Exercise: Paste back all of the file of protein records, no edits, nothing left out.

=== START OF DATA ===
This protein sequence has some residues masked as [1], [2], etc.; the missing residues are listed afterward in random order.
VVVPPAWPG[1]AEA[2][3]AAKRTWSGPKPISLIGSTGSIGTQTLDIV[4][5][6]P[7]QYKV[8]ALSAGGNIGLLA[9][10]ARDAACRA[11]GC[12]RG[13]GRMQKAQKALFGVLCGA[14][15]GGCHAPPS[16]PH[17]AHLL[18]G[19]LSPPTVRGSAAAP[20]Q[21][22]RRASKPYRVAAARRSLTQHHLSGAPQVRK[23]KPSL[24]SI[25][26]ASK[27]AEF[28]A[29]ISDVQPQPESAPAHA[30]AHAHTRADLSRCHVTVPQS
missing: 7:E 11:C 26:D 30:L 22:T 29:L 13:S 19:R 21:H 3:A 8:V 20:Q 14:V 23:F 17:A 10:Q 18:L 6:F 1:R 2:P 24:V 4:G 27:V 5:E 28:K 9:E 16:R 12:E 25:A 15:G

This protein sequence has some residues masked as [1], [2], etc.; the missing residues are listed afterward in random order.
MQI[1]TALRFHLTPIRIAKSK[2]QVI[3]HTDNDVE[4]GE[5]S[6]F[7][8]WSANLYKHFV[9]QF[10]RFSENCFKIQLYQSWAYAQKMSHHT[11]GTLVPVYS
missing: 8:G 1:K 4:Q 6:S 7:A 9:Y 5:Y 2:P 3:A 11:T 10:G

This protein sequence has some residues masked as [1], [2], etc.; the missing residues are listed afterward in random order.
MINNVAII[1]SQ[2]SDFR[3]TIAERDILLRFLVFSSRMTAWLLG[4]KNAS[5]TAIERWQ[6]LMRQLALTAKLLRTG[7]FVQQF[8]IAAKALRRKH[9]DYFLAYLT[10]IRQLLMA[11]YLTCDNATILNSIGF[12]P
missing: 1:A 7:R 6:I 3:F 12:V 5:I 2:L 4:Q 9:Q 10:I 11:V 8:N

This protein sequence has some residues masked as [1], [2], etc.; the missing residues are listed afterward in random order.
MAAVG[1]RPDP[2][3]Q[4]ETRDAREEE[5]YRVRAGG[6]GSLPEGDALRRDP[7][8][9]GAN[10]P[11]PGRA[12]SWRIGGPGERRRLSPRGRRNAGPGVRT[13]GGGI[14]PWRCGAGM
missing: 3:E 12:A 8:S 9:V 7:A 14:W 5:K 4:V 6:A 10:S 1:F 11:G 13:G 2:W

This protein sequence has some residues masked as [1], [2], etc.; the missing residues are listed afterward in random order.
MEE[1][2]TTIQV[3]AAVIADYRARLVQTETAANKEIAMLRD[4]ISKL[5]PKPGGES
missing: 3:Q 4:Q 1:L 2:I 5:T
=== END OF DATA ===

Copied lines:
This protein sequence has some residues masked as [1], [2], etc.; the missing residues are listed afterward in random order.
VVVPPAWPG[1]AEA[2][3]AAKRTWSGPKPISLIGSTGSIGTQTLDIV[4][5][6]P[7]QYKV[8]ALSAGGNIGLLA[9][10]ARDAACRA[11]GC[12]RG[13]GRMQKAQKALFGVLCGA[14][15]GGCHAPPS[16]PH[17]AHLL[18]G[19]LSPPTVRGSAAAP[20]Q[21][22]RRASKPYRVAAARRSLTQHHLSGAPQVRK[23]KPSL[24]SI[25][26]ASK[27]AEF[28]A[29]ISDVQPQPESAPAHA[30]AHAHTRADLSRCHVTVPQS
missing: 7:E 11:C 26:D 30:L 22:T 29:L 13:S 19:R 21:H 3:A 8:V 20:Q 14:V 23:F 17:A 10:Q 18:L 6:F 1:R 2:P 24:V 4:G 27:V 5:E 28:K 9:E 16:R 12:E 25:A 15:G

This protein sequence has some residues masked as [1], [2], etc.; the missing residues are listed afterward in random order.
MQI[1]TALRFHLTPIRIAKSK[2]QVI[3]HTDNDVE[4]GE[5]S[6]F[7][8]WSANLYKHFV[9]QF[10]RFSENCFKIQLYQSWAYAQKMSHHT[11]GTLVPVYS
missing: 8:G 1:K 4:Q 6:S 7:A 9:Y 5:Y 2:P 3:A 11:T 10:G

This protein sequence has some residues masked as [1], [2], etc.; the missing residues are listed afterward in random order.
MINNVAII[1]SQ[2]SDFR[3]TIAERDILLRFLVFSSRMTAWLLG[4]KNAS[5]TAIERWQ[6]LMRQLALTAKLLRTG[7]FVQQF[8]IAAKALRRKH[9]DYFLAYLT[10]IRQLLMA[11]YLTCDNATILNSIGF[12]P
missing: 1:A 7:R 6:I 3:F 12:V 5:I 2:L 4:Q 9:Q 10:I 11:V 8:N

This protein sequence has some residues masked as [1], [2], etc.; the missing residues are listed afterward in random order.
MAAVG[1]RPDP[2][3]Q[4]ETRDAREEE[5]YRVRAGG[6]GSLPEGDALRRDP[7][8][9]GAN[10]P[11]PGRA[12]SWRIGGPGERRRLSPRGRRNAGPGVRT[13]GGGI[14]PWRCGAGM
missing: 3:E 12:A 8:S 9:V 7:A 14:W 5:K 4:V 6:A 10:S 1:F 11:G 13:G 2:W

This protein sequence has some residues masked as [1], [2], etc.; the missing residues are listed afterward in random order.
MEE[1][2]TTIQV[3]AAVIADYRARLVQTETAANKEIAMLRD[4]ISKL[5]PKPGGES
missing: 3:Q 4:Q 1:L 2:I 5:T